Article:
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Last Updated: Thursday, 20 March 2008, 13:00 GMT
Kenyans killed by cattle raiders
Samburu warrior
Villagers in the Rift Valley are often killed in the raids
At least 25 people have been killed in Kenya's Rift Valley region in attacks by cattle rustlers, police say.

Twelve family members were the latest victims during a cattle raid near Lake Baringo on Wednesday night.

The attacks are not linked to the recent post-poll violence in which more than 1,500 people were killed.

But as MPs backed a power-sharing deal this week to end the election crisis, they warned that land and ethnic disputes need urgent attention.

Meanwhile, security forces are still in pursuit of members of the Sabaot Land Defence Forces (SDLF), a militia group that has been terrorising residents of Mt Elgon area in western Kenya.

Kenya map

Troops backed by helicopters are combing the area in a bid to flush out members of the ragtag militia, which was formed in 2006.

The SLDF militia says it is fighting for ancestral land belonging to the Sabaot community and has been linked to local politicians.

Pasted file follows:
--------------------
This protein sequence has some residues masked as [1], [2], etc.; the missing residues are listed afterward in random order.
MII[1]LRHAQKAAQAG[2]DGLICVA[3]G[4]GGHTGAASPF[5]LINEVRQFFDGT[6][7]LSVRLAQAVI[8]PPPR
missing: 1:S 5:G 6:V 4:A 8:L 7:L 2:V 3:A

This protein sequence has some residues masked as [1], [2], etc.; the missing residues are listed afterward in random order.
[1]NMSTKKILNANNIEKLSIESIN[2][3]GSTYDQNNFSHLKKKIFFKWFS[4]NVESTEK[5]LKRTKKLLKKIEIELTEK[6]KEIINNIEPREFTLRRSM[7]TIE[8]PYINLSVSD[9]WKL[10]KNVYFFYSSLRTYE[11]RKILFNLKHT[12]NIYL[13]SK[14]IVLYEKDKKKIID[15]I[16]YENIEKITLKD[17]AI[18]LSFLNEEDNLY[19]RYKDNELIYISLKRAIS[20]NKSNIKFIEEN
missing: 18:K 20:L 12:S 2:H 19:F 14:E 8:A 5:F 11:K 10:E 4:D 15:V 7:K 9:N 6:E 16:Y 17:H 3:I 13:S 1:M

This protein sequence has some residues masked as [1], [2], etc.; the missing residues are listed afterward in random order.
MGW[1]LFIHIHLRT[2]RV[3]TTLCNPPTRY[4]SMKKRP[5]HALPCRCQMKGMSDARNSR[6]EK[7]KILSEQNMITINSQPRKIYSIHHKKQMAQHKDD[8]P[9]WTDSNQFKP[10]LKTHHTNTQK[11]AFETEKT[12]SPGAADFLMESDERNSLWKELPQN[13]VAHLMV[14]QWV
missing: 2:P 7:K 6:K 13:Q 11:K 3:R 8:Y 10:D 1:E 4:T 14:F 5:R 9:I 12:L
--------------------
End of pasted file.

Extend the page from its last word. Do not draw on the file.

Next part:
The villagers in Baringo district claim some 200 raiders believed to be from the Samburu ethnic group descended on the village on Wednesday evening firing indiscriminately before making away with the animals.

Area police chief Joseph Ashimalla said five raiders were shot dead following the raid but no arrests have been made.

"It is unfortunate that innocent lives were lost but we are pursuing the raiders," he told AFP news agency.

On Tuesday, eight people were killed in the Rift Valley district of Samburu and 200 cattle were stolen.

Several people, who include women and children, have been admitted in hospital with bullet wounds following the attack.

Election probe

In the capital, Nairobi, an international committee set up to investigate the disputed presidential election has been sworn into office at the High Court.

The seven-member Independent Review Committee will be chaired by retired South African judge Johann Kriegler.

Other members come from Argentina, Tanzania and Kenya.

The panel is expected to look at how the votes were counted and examine the independence of the Electoral Commission of Kenya.

It will have the power to summon anyone it thinks may have information and question them under oath.

Thousands of people have still not returned to homes they left during the violence which followed December's election.



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